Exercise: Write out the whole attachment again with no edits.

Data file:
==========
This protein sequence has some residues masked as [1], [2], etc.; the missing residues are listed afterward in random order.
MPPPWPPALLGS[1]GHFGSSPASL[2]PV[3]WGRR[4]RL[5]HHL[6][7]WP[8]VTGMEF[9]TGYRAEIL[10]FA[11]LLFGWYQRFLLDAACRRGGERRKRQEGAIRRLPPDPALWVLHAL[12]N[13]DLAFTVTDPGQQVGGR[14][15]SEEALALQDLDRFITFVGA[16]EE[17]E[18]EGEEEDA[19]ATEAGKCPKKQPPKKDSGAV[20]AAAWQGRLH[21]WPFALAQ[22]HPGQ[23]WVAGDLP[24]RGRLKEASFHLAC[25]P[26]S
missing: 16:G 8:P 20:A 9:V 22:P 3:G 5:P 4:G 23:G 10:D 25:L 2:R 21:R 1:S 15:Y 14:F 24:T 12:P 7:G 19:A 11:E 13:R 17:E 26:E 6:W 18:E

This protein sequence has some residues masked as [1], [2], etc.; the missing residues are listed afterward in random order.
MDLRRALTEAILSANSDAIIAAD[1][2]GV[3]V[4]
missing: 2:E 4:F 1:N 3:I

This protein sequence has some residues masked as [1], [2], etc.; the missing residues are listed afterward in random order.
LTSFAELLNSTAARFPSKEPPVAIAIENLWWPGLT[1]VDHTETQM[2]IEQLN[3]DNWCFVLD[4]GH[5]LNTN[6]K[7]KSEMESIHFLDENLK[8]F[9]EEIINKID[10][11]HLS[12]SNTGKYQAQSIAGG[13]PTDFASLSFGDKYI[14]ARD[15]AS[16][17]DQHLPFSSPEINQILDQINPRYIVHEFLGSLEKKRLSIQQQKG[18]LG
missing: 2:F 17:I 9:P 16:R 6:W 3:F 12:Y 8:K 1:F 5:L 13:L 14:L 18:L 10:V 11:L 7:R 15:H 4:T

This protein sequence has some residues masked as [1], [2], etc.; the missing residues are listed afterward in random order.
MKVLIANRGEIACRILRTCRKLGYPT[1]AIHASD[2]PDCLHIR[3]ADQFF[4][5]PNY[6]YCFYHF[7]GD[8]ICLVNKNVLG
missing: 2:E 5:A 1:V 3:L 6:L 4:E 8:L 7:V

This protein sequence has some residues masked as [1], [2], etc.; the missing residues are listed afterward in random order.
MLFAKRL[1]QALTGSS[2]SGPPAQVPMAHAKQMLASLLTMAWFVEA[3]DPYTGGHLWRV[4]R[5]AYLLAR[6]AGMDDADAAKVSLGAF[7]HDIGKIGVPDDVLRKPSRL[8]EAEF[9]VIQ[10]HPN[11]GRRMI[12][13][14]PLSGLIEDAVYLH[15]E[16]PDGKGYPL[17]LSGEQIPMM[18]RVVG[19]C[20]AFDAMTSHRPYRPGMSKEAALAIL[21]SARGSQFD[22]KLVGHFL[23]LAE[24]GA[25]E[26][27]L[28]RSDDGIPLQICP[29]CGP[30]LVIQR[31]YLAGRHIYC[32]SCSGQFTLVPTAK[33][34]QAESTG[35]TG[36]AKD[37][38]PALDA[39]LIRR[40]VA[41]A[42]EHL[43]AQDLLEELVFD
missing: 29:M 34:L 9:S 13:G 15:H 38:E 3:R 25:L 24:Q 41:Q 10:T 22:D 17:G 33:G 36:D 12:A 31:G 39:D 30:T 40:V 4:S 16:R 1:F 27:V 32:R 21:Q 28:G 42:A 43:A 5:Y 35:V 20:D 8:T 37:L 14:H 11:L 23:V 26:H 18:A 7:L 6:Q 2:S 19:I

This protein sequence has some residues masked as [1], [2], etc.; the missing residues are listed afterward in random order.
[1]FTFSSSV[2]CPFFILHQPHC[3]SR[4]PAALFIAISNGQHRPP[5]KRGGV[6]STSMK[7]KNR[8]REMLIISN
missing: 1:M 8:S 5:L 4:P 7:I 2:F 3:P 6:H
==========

This protein sequence has some residues masked as [1], [2], etc.; the missing residues are listed afterward in random order.
MPPPWPPALLGS[1]GHFGSSPASL[2]PV[3]WGRR[4]RL[5]HHL[6][7]WP[8]VTGMEF[9]TGYRAEIL[10]FA[11]LLFGWYQRFLLDAACRRGGERRKRQEGAIRRLPPDPALWVLHAL[12]N[13]DLAFTVTDPGQQVGGR[14][15]SEEALALQDLDRFITFVGA[16]EE[17]E[18]EGEEEDA[19]ATEAGKCPKKQPPKKDSGAV[20]AAAWQGRLH[21]WPFALAQ[22]HPGQ[23]WVAGDLP[24]RGRLKEASFHLAC[25]P[26]S
missing: 16:G 8:P 20:A 9:V 22:P 3:G 5:P 4:G 23:G 10:D 25:L 2:R 21:R 1:S 15:Y 14:F 24:T 12:P 7:G 19:A 11:E 13:R 17:E 26:E 6:W 18:E

This protein sequence has some residues masked as [1], [2], etc.; the missing residues are listed afterward in random order.
MDLRRALTEAILSANSDAIIAAD[1][2]GV[3]V[4]
missing: 2:E 4:F 1:N 3:I

This protein sequence has some residues masked as [1], [2], etc.; the missing residues are listed afterward in random order.
LTSFAELLNSTAARFPSKEPPVAIAIENLWWPGLT[1]VDHTETQM[2]IEQLN[3]DNWCFVLD[4]GH[5]LNTN[6]K[7]KSEMESIHFLDENLK[8]F[9]EEIINKID[10][11]HLS[12]SNTGKYQAQSIAGG[13]PTDFASLSFGDKYI[14]ARD[15]AS[16][17]DQHLPFSSPEINQILDQINPRYIVHEFLGSLEKKRLSIQQQKG[18]LG
missing: 2:F 17:I 9:P 16:R 6:W 3:F 12:Y 8:K 1:F 5:L 13:L 14:L 18:L 10:V 11:L 7:R 15:H 4:T

This protein sequence has some residues masked as [1], [2], etc.; the missing residues are listed afterward in random order.
MKVLIANRGEIACRILRTCRKLGYPT[1]AIHASD[2]PDCLHIR[3]ADQFF[4][5]PNY[6]YCFYHF[7]GD[8]ICLVNKNVLG
missing: 2:E 5:A 1:V 3:L 6:L 4:E 8:L 7:V

This protein sequence has some residues masked as [1], [2], etc.; the missing residues are listed afterward in random order.
MLFAKRL[1]QALTGSS[2]SGPPAQVPMAHAKQMLASLLTMAWFVEA[3]DPYTGGHLWRV[4]R[5]AYLLAR[6]AGMDDADAAKVSLGAF[7]HDIGKIGVPDDVLRKPSRL[8]EAEF[9]VIQ[10]HPN[11]GRRMI[12][13][14]PLSGLIEDAVYLH[15]E[16]PDGKGYPL[17]LSGEQIPMM[18]RVVG[19]C[20]AFDAMTSHRPYRPGMSKEAALAIL[21]SARGSQFD[22]KLVGHFL[23]LAE[24]GA[25]E[26][27]L[28]RSDDGIPLQICP[29]CGP[30]LVIQR[31]YLAGRHIYC[32]SCSGQFTLVPTAK[33][34]QAESTG[35]TG[36]AKD[37][38]PALDA[39]LIRR[40]VA[41]A[42]EHL[43]AQDLLEELVFD
missing: 29:M 34:L 9:S 13:G 15:H 38:E 3:R 25:L 24:Q 41:Q 10:T 22:D 17:G 33:G 36:D 12:A 31:G 39:D 30:T 40:V 4:S 16:R 1:F 27:V 32:R 21:Q 28:G 42:A 43:A 5:Y 35:V 20:D 8:T 37:L 14:H 11:L 23:V 26:H 18:A 7:L 6:Q 2:S 19:I

This protein sequence has some residues masked as [1], [2], etc.; the missing residues are listed afterward in random order.
[1]FTFSSSV[2]CPFFILHQPHC[3]SR[4]PAALFIAISNGQHRPP[5]KRGGV[6]STSMK[7]KNR[8]REMLIISN
missing: 1:M 8:S 5:L 4:P 7:I 2:F 3:P 6:H